GBHI Study of “Awe Walks” Featured in NY Times

A recent study led by Virginia Sturm, PhD, associate professor of neurology at University of California, San Francisco and the Global Brain Health Institute (GBHI), which suggests that a regular dose of awe is a simple way to boost healthy ‘prosocial’ emotions such as compassion and gratitude, was featured in the New York Times on September 30.

In the study, older adults who took weekly 15-minute “awe walks” for eight weeks reported increased positive emotions and less distress in their daily lives. This shift was reflected in “selfies” participants took on their weekly walks, in which an increasing focus on their surroundings rather than themselves was paralleled by measurably broader smiles by the end of the study.

“Negative emotions, particularly loneliness, have well-documented negative effects on the health of older adults,” said Sturm. “What we show here is that a very simple intervention – essentially a reminder to occasionally shift our energy and attention outward instead of inward – can lead to significant improvements in emotional well-being.”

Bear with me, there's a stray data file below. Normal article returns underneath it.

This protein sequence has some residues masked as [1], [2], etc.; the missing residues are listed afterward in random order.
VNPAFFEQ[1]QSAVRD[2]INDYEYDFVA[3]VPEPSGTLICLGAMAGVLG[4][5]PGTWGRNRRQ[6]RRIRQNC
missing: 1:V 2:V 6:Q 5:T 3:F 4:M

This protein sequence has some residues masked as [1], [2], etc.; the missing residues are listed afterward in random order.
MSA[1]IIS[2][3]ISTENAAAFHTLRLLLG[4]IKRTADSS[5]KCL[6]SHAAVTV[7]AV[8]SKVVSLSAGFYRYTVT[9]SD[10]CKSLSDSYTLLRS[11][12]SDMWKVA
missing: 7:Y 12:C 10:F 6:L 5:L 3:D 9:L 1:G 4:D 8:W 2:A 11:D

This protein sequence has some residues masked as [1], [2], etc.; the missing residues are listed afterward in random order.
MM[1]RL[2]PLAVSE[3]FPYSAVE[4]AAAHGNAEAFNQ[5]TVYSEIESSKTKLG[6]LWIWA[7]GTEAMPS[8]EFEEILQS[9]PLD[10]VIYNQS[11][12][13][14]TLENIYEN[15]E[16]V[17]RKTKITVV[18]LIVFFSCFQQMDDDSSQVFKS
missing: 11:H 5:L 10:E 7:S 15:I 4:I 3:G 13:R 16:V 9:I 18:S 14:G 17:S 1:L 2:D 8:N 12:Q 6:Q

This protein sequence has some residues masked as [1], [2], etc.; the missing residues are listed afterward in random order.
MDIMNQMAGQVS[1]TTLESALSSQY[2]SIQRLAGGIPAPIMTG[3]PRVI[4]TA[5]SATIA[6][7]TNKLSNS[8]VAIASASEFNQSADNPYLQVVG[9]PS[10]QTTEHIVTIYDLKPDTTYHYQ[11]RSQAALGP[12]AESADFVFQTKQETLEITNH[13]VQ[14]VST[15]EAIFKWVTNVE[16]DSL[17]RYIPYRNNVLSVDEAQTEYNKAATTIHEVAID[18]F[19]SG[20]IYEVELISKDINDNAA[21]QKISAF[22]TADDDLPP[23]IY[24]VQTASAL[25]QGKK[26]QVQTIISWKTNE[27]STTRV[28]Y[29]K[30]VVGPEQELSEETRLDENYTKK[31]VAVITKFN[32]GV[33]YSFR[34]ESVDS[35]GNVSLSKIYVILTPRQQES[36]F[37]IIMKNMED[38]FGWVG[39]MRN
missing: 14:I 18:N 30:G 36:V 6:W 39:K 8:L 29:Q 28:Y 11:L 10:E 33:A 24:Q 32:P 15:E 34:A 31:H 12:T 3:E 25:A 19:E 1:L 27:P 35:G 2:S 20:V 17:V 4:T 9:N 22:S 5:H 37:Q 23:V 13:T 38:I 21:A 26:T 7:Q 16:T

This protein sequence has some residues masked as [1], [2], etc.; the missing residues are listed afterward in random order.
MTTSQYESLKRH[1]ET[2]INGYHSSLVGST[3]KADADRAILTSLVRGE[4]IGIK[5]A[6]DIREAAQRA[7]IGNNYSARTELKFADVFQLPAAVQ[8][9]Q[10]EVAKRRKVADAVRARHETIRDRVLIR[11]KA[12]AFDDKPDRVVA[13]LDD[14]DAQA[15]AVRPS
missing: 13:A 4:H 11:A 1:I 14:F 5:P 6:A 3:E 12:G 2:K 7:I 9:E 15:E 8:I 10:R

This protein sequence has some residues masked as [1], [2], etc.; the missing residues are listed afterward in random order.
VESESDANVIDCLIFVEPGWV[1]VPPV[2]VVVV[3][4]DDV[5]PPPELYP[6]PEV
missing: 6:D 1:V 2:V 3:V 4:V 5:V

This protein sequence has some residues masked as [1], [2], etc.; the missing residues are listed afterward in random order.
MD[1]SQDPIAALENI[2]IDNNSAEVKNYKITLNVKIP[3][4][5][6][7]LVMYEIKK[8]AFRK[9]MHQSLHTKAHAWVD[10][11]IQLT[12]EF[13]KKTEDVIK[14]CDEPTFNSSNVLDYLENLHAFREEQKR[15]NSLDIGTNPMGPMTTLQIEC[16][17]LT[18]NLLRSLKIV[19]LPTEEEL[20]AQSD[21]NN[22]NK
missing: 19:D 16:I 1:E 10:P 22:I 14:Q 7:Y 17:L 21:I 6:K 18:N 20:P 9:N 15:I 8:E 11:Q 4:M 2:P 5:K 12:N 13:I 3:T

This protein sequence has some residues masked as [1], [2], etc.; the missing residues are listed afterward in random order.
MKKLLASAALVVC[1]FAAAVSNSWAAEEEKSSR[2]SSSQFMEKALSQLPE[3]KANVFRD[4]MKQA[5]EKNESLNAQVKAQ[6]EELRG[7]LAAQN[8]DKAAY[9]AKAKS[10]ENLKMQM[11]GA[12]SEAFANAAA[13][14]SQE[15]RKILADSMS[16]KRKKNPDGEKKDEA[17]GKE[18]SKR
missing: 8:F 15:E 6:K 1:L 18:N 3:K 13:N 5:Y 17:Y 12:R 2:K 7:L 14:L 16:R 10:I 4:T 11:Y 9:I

A product of Impact Positive Emotion—a GBHI project focused on novel behavioral interventions to increase the experience of awe—the “awe walks” study has also been featured in Popular Science, Psychology Today, and MSN, and inspired a social media hashtag, #awewalk, which users tag images and reports of awe walks.

“Focusing on the details of the world around us can promote compassion and gratitude,” said Sturm. “I’m happy that this message seems to be resonating.”